Louviere + Vanessa's

Something Whispered, Something Sung

Ogden Museum of Art by Kathy Rodriguez

By the mid-nineteenth century, photographic practices were ingrained in European and American image making. The passage from singular daguerreotypes to multiple prints from paper negatives, called calotypes, occurred at about this moment, particularly in France. Up sprung the Société Héliographique and its publication La Lumière, which documented the images and processes developing through the experiments of this gaggle of enthusiastic entrepreneurs. Their at times life-threatening trials into exploring the “pencil of nature,” as the British calotype inventor William Henry Fox Talbot called it, equated alchemy. The base materials of light and metal fused to make striking, and highly accessible, images of the rapidly changing world. Film, which took hold in the 1880s and 90s, would be the next medium to record the speed of modern life.

Though photographic processes are now both codified and open to exploration, their magical alchemy is a constant. The magic is present in photographs by Louviere + Vanessa, who are represented by A Gallery for Fine Photography in New Orleans. This collaborative photographer couple, Jeff Louviere and Vanessa Brown, explores a multitude of media including traditional black and white print, destroyed negatives, painting, gold and silver leaf, blood, wax, and film to create tableaux vivants – still images of theatrical subject matter that suggest fragments of myth and dreams.

“Something Whispered, Something Sung,” their current exhibition at the Ogden, samples their ten-year career. According to their biography, the couple met in Savannah then returned to New Orleans, Louviere’s hometown, in 1998. They married in Switzerland in 2000 and continued to live in the city, beginning a series of tableaux vivants meant to recall New Orleans crime scenes. The gothic novel, film-noir character of their images befits this subject matter, and in successive projects they extended their aesthetic to other themes. According to their “theories,” they intended to create “deeply personal tableaux that challenge the viewer to enter the conversation. For [the artists] the more personal the image, the more universal are the potential responses to it.” They open their images to subjective experience through the mystery, darkness, and idiosyncratic humor that structures the content the viewer is asked to interpret.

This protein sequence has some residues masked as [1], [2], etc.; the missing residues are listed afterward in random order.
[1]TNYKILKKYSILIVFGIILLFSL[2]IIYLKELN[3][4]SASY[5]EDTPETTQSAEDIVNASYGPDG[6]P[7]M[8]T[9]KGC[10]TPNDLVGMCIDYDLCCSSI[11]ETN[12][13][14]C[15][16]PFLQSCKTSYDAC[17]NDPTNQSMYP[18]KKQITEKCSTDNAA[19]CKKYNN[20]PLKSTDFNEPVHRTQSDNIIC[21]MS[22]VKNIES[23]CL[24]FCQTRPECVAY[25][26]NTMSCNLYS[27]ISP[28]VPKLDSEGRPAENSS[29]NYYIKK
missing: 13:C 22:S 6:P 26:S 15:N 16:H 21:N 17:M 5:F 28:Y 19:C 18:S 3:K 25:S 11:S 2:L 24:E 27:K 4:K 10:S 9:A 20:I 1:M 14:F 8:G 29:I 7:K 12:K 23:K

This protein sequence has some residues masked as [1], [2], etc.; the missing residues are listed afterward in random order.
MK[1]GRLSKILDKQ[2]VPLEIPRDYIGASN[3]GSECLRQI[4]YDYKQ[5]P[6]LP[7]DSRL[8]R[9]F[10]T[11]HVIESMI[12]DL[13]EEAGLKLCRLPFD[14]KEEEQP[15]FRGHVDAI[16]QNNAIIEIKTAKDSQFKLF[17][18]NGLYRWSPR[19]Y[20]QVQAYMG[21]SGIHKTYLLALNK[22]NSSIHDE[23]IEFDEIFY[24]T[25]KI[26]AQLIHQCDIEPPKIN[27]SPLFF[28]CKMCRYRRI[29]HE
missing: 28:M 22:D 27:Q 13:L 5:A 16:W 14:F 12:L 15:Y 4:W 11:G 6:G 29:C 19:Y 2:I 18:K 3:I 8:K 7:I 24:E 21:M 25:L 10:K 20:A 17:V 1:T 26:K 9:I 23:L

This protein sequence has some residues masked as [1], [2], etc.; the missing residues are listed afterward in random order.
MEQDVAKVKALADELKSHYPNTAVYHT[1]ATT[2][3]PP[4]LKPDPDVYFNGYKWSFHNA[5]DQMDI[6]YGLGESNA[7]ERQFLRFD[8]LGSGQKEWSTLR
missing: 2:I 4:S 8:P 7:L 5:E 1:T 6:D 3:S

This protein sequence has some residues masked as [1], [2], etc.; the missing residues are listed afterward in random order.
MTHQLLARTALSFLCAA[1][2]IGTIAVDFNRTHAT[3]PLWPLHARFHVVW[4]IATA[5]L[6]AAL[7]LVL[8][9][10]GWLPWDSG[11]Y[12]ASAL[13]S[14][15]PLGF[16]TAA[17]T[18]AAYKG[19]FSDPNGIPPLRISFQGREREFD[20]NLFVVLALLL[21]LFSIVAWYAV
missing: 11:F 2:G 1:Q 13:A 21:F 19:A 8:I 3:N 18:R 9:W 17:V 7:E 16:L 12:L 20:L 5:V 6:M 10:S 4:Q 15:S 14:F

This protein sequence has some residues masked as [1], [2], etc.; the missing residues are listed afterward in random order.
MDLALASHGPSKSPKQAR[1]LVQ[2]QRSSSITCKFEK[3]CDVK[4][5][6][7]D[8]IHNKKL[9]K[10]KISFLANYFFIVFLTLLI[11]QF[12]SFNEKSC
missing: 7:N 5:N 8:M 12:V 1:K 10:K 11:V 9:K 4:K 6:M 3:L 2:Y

The exhibit is divided into different bodies of work. Their earliest, titled “Slumberland,” began in 2003 with a Surrealist, automatic approach. Starting with a concept, word, or idea, the artists then “found” communicative images with the use of models and props. Equilibrium is an early example. The photograph depicts a topless man wearing a headpiece resembling a solar system or molecule viewed from above. His dark hair in the center top third of the composition forms the center or nucleus of this structure, made of wire and spheres. The sculpture is loose and janky, like planets fumbling to accustom themselves to gravity, or the moment of the birth of this system.

The Renaissance ideal that man was the center of the universe is definitely present. The downward vantage point suggests a God looking down on this forming creation. But the image did not originate from such a controlled idea. In their walk-through at the Ogden, the couple described creating this image. Brown related that her original vantage point could not produce the image she wanted. But, from above, the composition came together and created the effect she desired. The process and interpretation marry in Surrealist practice – relying on chance to allow the viewer’s unconscious to create meaning, as from dreams. “Slumberland” is then an appropriate title for work of this character.